Clients who have recently had their trademarks refused often ask, “can you use a trademark that was rejected by the USPTO?” A trademark rejection from the United States Patent and Trademark Office does not necessarily mean the process is over. A rejected trademark may still be used in the marketplace, but those that were rejected due to too many similarities with another trademark may need to be reevaluated. Additionally, trademark refusals by the USPTO may be appealed with the Trademark Trial and Appeal Board (TTAB). For more information on available legal options after a trademark refusal, contact the intellectual property lawyers of War IP Law today at (202) 800-3754.

What Happens When the USPTO Refuses a Trademark?

After a trademark application has been submitted, a trademark examining attorney for the USPTO will review it and either deny or accept the request. Applicants have the right to submit a request for reconsideration if the request is denied. This leads to a second review from the trademark examining attorney, who has the option to either deny, accept, or request additional information.

According to the USPTO, a second rejection is the final one in this process. However, applicants who receive two rejections still have options, including filing an appeal. A final decision by the trademark examining attorney must be made before an appeal may be filed.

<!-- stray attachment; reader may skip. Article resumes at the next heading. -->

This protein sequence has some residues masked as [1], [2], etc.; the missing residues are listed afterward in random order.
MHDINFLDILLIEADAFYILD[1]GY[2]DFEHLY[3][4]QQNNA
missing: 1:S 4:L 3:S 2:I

Appealing a Trademark Refusal by the USPTO with TTAB

Applicants who wish to appeal a denied trademark application may do so by filing an official appeal with the Trademark Trial and Appeal Board (TTAB). The TTAB is a division of the USPTO that handles a variety of trademark-related legal issues. Filing a TTAB appeal is the first step for applicants that disagree with the trademark examining attorney’s ruling.

Trademark Refusal Appeals Process

According to 15 U.S.C. 1070, trademark applicants may appeal a refusal by the USPTO within six months of the final decision. An applicant may go through the following steps in the appeals process:

  • A request that the TTAB reviews the trademark refusal of the trademark examining attorney.
  • A 3-member panel from the TTAB will review the appeal, including the record of interactions between the examining attorney and the defendant.
  • The TTAB will either grant or reject the appeal.
  • If the appeal is rejected, the applicant may file a reconsideration request within one month of the TTAB’s decision.
  • Second rejections will close the TTAB appeals process.

While a rejected reconsideration request will be the final decision of the TTAB, applicants may file a final appeal with the United States Court of Appeals for the Federal Circuit. Trademark applicants who are considering an appeal may consider contacting the intellectual property lawyers at War IP Law for legal guidance through the process.

Common Reasons For Trademark Rejections

The USPTO has identified several grounds for trademark refusal, which are outlined in the Trademark Manual of Examining Procedure. Examining attorneys are required to consider the following possible grounds for rejecting the trademark, along with any other relevant information:

  • Chance of confusion – An examination for possible conflicting trademarks that share significant similarities and offer similar goods and services, which could confuse consumers into thinking both trademarks are from the same source.